14. The judge was obliged to take into account a number of aspects of the appellant's behaviour. He failed to return to Turkey when his leave expired in January 2010. He remained in the UK until he was encountered by Immigration Officers in 2013. Even at that stage he did not claim asylum although it his case that he had suffered harm in 2009. There is nothing contradictory between accepting that there was medical evidence of trauma but concluding that the cause of that trauma was not as now described. The appellant's immigration history is plainly relevant to that assessment.
15. It was open to the judge to hold it against the appellant that he did not disclose the arrest and ill-treatment he experienced he says at the hands of Turkish Police in 2016 and 2017 when asked at his screening interview why he could not return to his home country. The judge was entitled to highlight the discrepant nature of the appellant's explanations for failing to mention the central part of his claim, both that he feared doing so in case it would lead to his removal and that he just did not think about it. Whilst it could be that the contradictions in the appellant's evidence could be ascribed to posttraumatic stress the judge was entitled, bearing in mind all of the other factors in this case, to conclude that the real reason was because the account had been fabricated.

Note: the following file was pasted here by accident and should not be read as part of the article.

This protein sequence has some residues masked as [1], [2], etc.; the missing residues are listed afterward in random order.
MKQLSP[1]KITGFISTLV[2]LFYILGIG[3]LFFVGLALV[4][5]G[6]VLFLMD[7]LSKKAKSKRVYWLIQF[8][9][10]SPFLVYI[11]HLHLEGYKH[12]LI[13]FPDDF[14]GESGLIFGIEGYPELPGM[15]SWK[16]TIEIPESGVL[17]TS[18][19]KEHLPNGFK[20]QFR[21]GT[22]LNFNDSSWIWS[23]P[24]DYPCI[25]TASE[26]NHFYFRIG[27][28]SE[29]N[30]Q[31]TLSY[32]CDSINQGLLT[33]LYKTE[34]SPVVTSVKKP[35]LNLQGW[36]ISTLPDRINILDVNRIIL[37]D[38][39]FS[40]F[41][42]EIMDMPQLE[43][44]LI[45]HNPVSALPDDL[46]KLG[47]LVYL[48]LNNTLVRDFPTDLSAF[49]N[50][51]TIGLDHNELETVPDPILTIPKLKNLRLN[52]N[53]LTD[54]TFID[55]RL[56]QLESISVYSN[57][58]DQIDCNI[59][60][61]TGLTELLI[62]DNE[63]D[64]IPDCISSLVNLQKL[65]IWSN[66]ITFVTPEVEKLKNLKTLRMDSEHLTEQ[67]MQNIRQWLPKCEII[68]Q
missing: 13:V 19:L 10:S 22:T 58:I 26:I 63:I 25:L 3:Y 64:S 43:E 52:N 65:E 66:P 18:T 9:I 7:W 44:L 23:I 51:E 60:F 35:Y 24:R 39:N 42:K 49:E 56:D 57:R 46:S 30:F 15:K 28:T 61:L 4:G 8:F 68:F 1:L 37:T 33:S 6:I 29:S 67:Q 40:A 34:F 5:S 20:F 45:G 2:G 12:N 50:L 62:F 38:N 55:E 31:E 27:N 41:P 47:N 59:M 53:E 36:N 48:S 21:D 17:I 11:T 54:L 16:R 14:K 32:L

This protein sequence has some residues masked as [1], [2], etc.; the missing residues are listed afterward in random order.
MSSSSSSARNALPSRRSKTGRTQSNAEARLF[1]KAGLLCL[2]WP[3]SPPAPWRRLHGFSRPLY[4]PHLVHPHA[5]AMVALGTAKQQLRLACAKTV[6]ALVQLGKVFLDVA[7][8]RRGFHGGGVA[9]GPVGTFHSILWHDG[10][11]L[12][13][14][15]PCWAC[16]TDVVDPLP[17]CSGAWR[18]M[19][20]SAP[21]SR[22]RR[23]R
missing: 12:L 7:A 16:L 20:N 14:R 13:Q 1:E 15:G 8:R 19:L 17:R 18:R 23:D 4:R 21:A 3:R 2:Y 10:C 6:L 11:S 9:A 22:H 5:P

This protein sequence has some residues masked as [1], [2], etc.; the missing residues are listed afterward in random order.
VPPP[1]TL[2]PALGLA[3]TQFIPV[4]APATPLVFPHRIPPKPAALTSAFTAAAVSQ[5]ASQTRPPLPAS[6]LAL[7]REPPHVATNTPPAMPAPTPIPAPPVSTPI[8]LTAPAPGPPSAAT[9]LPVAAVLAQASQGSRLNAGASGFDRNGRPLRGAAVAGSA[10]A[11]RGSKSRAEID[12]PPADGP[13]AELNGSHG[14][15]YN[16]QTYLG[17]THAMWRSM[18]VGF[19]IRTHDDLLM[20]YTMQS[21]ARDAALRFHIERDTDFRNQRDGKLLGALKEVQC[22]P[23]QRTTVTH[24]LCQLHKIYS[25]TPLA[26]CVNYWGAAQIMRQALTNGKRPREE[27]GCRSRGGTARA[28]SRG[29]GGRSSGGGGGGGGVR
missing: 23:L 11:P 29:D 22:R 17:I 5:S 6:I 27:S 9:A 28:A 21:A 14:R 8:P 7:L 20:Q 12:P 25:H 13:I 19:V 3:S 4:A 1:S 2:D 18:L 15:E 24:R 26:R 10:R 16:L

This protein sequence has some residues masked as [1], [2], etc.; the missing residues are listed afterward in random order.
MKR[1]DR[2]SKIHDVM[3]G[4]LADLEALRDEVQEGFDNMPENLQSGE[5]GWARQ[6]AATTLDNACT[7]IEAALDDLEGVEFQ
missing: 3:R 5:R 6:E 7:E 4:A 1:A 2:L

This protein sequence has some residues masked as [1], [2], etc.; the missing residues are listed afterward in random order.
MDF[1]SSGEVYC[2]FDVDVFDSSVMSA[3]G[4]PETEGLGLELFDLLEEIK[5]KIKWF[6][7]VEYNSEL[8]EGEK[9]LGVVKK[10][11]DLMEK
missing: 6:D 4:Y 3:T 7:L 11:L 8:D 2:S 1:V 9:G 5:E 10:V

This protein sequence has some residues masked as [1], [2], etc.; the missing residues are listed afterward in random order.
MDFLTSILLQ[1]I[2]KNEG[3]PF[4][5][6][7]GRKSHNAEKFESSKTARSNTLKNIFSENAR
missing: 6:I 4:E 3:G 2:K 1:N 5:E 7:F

16. The judge properly asked himself why the appellant had decided not to give direct evidence of the events which he said led to his claim for asylum. He acknowledged that it might have been difficult for the appellant do so through a female interpreter. However, an advanced request for a male interpreter would readily have been granted. In any event, he could have given a detailed account of the sexual abuse he claims to have suffered in a witness statement, which could have been adopted at the hearing. The witness statement was in fact wholly silent on the matter.
17. This is a well-structured, well-reasoned determination. There is no error of law.
Notice of Decision
18. The original judge did not err in law and his decision stands. The appellant's appeal is dismissed.

Direction Regarding Anonymity - Rule 14 of the Tribunal Procedure (Upper Tribunal) Rules 2008

Unless and until a Tribunal or court directs otherwise, the appellant is granted anonymity. No report of these proceedings shall directly or indirectly identify him or any member of their family. This direction applies both to the appellant and to the respondent. Failure to comply with this direction could lead to contempt of court proceedings.

Signed Date 29 June 2019

Deputy Upper Tribunal Judge Taylor